In this prequel to the 2009 Star Trek film, learn how Nero and Spock fail in their attempt to avert the destruction of Romulus.
Our story begins with the Romulan mining ship Narada, captained by Nero, detecting a rich source of the rare mineral decalithium on a planet in the Hobus star system. Nero is forced to abandon the mineral and escape when Hobus fluctuates and becomes a supernova.
The planet is quickly destroyed, and all its decalithium makes the supernova bigger, better, faster, and stronger. Now this super-supernova threatens to destroy more systems, including those belonging to the Romulan Empire.
The Romulan Senate
Later, on Romulus, we’re introduced to Spock, whose narration helps catch us up on what he’s been up to since we last saw him in TNG. Romulans have become more and more open and tolerant, and Spock has become an official ambassador, but there is still a ways to go before Romulan and Vulcan unification.
Spock addresses the Romulan senate and briefs them on what happened to Hobus, then offers a solution: use Vulcan technology to process decalithium to create Red Matter, which can then be used to make an artificial black hole to suck up the supernova.
The Romulan senators cause a commotion, as they don’t believe any of this (they probably don’t believe in global warming, either). Nero, in the peanut gallery, stands up for Spock, but the senators blow him off, too.
Nero and Spock, Partners
Nero invites Spock over for tea and tells him the Narada and its crew are at his disposal. “Thank you, Nero,” says Spock, “and thank you for your trust.”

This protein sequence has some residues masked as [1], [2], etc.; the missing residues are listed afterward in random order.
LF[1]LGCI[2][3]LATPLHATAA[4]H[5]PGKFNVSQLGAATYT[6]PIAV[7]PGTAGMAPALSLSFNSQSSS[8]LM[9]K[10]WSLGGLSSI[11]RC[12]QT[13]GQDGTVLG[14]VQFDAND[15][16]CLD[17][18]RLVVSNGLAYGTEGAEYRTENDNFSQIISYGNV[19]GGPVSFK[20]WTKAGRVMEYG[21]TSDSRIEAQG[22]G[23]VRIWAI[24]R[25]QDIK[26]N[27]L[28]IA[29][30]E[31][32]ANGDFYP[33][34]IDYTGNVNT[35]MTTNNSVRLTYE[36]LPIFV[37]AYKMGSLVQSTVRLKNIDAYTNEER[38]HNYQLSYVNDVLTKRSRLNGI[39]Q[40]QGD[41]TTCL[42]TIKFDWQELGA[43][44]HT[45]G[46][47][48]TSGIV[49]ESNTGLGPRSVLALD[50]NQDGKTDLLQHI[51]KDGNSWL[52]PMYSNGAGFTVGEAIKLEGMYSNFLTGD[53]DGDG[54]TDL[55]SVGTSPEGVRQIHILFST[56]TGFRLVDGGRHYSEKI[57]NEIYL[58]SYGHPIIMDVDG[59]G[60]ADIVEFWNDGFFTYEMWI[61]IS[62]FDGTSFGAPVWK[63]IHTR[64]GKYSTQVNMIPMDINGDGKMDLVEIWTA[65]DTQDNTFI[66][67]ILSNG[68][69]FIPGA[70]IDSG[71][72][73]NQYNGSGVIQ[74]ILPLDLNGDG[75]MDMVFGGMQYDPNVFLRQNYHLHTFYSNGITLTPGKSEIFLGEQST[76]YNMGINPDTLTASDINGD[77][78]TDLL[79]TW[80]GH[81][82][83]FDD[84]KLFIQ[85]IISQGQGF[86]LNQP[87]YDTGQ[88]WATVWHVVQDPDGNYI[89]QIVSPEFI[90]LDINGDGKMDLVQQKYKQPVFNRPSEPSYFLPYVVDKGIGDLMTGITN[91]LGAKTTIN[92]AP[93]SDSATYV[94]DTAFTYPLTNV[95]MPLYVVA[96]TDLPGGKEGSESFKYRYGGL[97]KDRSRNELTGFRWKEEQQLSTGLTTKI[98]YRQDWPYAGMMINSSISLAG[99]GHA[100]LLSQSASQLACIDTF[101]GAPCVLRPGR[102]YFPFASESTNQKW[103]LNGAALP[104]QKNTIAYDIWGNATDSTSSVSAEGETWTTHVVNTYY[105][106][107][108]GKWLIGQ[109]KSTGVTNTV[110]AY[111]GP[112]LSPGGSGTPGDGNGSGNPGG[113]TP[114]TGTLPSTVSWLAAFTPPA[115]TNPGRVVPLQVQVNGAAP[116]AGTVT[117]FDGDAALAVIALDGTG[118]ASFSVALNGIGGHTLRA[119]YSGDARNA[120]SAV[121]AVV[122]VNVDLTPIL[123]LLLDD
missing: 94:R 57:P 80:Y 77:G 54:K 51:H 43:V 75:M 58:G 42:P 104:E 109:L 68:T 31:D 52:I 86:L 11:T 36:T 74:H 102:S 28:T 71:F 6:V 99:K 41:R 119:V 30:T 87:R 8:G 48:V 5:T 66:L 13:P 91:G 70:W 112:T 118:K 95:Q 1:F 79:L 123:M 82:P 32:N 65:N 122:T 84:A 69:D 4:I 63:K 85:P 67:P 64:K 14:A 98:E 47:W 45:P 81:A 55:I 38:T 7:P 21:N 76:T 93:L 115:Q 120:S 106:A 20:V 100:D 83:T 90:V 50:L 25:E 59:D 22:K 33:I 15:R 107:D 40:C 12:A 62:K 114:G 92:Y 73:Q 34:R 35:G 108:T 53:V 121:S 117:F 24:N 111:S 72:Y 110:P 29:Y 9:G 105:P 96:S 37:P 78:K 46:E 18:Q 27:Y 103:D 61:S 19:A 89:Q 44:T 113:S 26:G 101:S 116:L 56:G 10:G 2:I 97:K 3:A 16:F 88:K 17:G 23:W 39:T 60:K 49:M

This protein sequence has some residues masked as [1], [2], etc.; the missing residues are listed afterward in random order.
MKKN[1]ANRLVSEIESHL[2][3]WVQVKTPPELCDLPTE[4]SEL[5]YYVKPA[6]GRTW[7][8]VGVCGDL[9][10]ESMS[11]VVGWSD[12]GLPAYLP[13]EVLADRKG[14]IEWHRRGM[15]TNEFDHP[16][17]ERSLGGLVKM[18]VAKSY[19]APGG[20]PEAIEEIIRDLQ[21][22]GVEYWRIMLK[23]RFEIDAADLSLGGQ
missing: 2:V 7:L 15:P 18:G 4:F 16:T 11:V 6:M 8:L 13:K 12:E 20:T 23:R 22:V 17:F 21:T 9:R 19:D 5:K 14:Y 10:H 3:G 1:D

Nero says goodbye to his pregnant wife and leaves Romulus in the Narada.
The Narada stops at a random planet to extract its decalithium but gets ambushed by a trio of Reman ships. The Enterprise E, commanded by Data, soon shows up and attacks the Reman ships.
The Reman ships are disabled, and Data beams aboard to say hi to Spock and Nero. Nero’s stressed out because the Narada’s drill was damaged in the attack, and he wasn’t able to get all the decalithium he needed.
Data tells Nero that the Reman ships are fully stocked with decalithium, and that under Federation Rules of Engagement, he could consider them contraband and take it all.
Captain Data and the Enterprise
Later on the Enterprise, Spock visits Data for a chat (I love how Data has a giant painting of Spot in his ready room). Data explains the reason he’s alive after he died in Star Trek Nemesis – his “neural nets were successfully imprinted onto B-4’s existing programming.”
The Enterprise and Narada arrive at Vulcan to pick up the tech they need to spin decalithium into Red Matter. Spock, Nero, and Data beam down, where they’re greeted by the current Federation Ambassador to Vulcan, Jean-Luc Picard.
They all go to the Vulcan Council, but the councillors are jerks and don’t want to share the Red Matter tech with the Romulans. Nero becomes pissed that he wasn’t able to accomplish anything and heads back to Romulus just in time to see it destroyed by the supernova.
Nero gets hailed by a shuttle belonging to the Romulan Senate and beams its passengers aboard the Narada. The bitter, broken, and now mildly insane Nero tells the senators “I told you so,” then kills them all.
On the next page we see Nero and his crew shaving their heads and getting tattoos, an old Romulan mourning tradition. Nero: “…we burn them deep. So that they will never fade. Because life does not go on.”
The Narada then heads to a super secret Romulan base and gets upgraded with prototypal Borg technology. Nero wants revenge, and Vulcan is number one on his list.
Flight of the Jellyfish
Back on Vulcan, Spock and Picard return to the Vulcan Council to tell them that the Hobus supernova continues to grow. The more it destroys, the stronger it becomes; it threatens the entire galaxy.
The Vulcans have already started processing the decalithium, but they need a special ship to deliver the Red Matter into the center of the Hobus star. Spock and Picard know of such a ship that can handle the journey – the Jellyfish.